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Somewhat off topic: Tinnitus


kerk

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I have a mild dose of tinnitus (but because it is completely internal there is no way for me to compare the degree of affliction) brought on by a chronic childhood ear infection that ate away my left eardrum. (I had the eardrum replaced about 30 years ago like this: http://en.wikipedia.org/wiki/Tympanoplasty )

 

To me it sounds like rain on a tiled roof - same sort of hissing sound (but slightly different in each ear), similar volume level. It does not affect my day to day life as far as I'm concerned, but others (in particular my adult girl child who gabbles) say I'm deaf and need to get it fixed. I have no trouble using a phone, I don't have to have the TV turned up etc etc. The only thing that gives me trouble is background noise - I find it hard to follow a conversation in a noisy environment. I have lost quite a bit of hearing in the higher frequencies, and this seems to make it harder for me to follow some conversations eg I might not be able to tell whether my daughter is saying 'theme' or 'seem'. However, I am at the age where is it permissible to have selective deafness.

 

I sometimes use Hearos at LOUD rehearsals because the guitars play too loud and it's painful. Our drummer always wears industrial earmuffs for the same reason.

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I hear mosquitoes all the time. And if someone crumples up a plastic shopping bag, it totally obliterates what they are saying at the time. I can't hold a conversation in a bar; it's painful. I've been told that when you lose some frequencies, the others get proportionately louder. Maybe that explains why I prefer the TV quieter than my wife, unless the faucet is running (or something else....); then I need it louder.

 

I use foam earplugs all the time now when using any two-stroke motor, the lawnmower, or the hedge trimmer. I have Sonic II rubber ear plugs; they do nothing. I keep a pair of foam earplugs in that little watch pocket in your blue jeans; I put them in when the music/bandstand gets too loud. I pull them out just a little bit to adjust the volume as needed, which means that the ear closer to the drummer doesn't get pulled out since snare drum hits hurt. Ouch... Ouch... Ouch... Sometimes I hate the goddamn 2 and 4. And I hate that the earplugs immediately kill the nuance that makes music cool.

 

The foam earplugs get kinda gross after awhile, but they clean up real nice if you leave them in the wash. They end up falling out of the watch pocket, but they're clean and back to their original bright orange when the cycle is done.

 

My father was right. That bastard.

Things are just the way they are, and they're only going to get worse.

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I have a mild dose of tinnitus (but because it is completely internal there is no way for me to compare the degree of affliction) brought on by a chronic childhood ear infection that ate away my left eardrum. (I had the eardrum replaced about 30 years ago like this: http://en.wikipedia.org/wiki/Tympanoplasty )

 

To me it sounds like rain on a tiled roof - same sort of hissing sound (but slightly different in each ear), similar volume level. It does not affect my day to day life as far as I'm concerned, but others (in particular my adult girl child who gabbles) say I'm deaf and need to get it fixed. I have no trouble using a phone, I don't have to have the TV turned up etc etc. The only thing that gives me trouble is background noise - I find it hard to follow a conversation in a noisy environment. I have lost quite a bit of hearing in the higher frequencies, and this seems to make it harder for me to follow some conversations eg I might not be able to tell whether my daughter is saying 'theme' or 'seem'. However, I am at the age where is it permissible to have selective deafness.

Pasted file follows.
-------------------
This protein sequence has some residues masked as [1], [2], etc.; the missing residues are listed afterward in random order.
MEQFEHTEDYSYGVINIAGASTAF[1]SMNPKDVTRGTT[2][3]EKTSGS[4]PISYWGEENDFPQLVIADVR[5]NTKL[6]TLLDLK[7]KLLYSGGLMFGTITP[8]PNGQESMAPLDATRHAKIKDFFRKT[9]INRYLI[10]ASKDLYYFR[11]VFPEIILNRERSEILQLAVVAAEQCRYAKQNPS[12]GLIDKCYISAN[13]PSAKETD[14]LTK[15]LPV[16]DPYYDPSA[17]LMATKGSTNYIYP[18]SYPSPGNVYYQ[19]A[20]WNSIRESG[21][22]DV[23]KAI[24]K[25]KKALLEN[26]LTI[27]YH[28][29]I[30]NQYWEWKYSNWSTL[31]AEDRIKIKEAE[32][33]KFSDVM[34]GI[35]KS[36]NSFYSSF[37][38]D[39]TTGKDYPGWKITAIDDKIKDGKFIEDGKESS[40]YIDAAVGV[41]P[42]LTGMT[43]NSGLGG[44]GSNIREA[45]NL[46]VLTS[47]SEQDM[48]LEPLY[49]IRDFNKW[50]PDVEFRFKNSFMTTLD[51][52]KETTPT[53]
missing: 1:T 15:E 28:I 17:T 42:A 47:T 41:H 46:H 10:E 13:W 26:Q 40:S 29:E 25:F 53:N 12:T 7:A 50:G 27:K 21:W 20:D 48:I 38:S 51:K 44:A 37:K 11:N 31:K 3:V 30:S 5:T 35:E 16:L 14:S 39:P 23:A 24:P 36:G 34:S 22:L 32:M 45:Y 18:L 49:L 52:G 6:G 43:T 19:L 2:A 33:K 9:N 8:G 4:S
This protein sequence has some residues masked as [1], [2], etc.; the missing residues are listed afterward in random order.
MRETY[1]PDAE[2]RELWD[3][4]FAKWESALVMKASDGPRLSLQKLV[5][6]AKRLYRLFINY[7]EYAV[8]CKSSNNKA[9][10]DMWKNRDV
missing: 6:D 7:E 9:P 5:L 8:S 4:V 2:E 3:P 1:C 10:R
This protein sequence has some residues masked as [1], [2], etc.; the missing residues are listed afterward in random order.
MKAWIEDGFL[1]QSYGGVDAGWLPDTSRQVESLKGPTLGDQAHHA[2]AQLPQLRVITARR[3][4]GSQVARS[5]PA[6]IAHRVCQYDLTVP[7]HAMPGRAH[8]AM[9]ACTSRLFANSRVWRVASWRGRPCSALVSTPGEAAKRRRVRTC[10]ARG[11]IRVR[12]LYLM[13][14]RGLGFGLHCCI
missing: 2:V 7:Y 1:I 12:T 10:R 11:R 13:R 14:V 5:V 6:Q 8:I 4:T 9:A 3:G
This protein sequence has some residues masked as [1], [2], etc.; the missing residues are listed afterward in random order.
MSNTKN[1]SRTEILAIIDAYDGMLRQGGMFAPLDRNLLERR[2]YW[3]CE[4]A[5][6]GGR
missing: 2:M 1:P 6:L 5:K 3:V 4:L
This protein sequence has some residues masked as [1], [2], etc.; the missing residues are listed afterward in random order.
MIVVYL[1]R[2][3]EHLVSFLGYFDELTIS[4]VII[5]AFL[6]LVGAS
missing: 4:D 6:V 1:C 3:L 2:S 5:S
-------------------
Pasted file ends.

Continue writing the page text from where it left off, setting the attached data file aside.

I sometimes use Hearos at LOUD rehearsals because the gits play too loud and it's painful. Our drummer always wears industrial earmuffs for the same reason.

 

Slow, you described my symptoms to a T, except mine is a constant ring, but not really a 'ring', it's like holding a constant note on a synthesizer in the key of E. I don't know what this key of E is officially called, but if you play with a slide on a guitar, it is the E that you'll hit half way between the bridge and the 12th fret on the high E string.

 

Been living with it for years, but lately have been wondering how nice it would be to have it gone. I always sleep with some form of white noise to cover it up.

 

Lately I've heard some claims on the radio about something called 'Quitus'? (SP) Waiting to see some reviews on it.

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I have hearing loss from many years of loud environments, but Tinnitus is different. Mine came after 16 weeks of chemotheropy. It is a constant high pitch rininging in the ears. It is only bothersome in a quiet environment, like trying to go to sleep. I usually keep a radio or TV on just enough to drown out the noise. I have friends that have horrible Tinnitus and there is no cure. The only thing you can do is have competing noise to drown it out.

"Democracy is two wolves and a lamb, voting on what to eat for lunch. Liberty is a well-armed lamb, contesting the vote."

Benjamin Franklin

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I have had tinnitus ever since Feb 1970 when I attended a Who concert in a gigantic high school gymnasium outside Frankfurt, Germany. I got there way early and installed myself standing against the center of the stage (elbows resting on the stage). There were no seats at this concert. There was no security preventing fans from standing up against the stage.

 

For an hour and a half my unguarded ear drums were bombarded with the loudest music I have ever heard; especially Keith Moon's bass drum which was 8 feet in front of me and level with my ears.

 

My tinitus sounds like listening to a seashell. The noise is constant but sometimes gets louder for a day or two for no apparent reason. I've just gotten used to it over the years.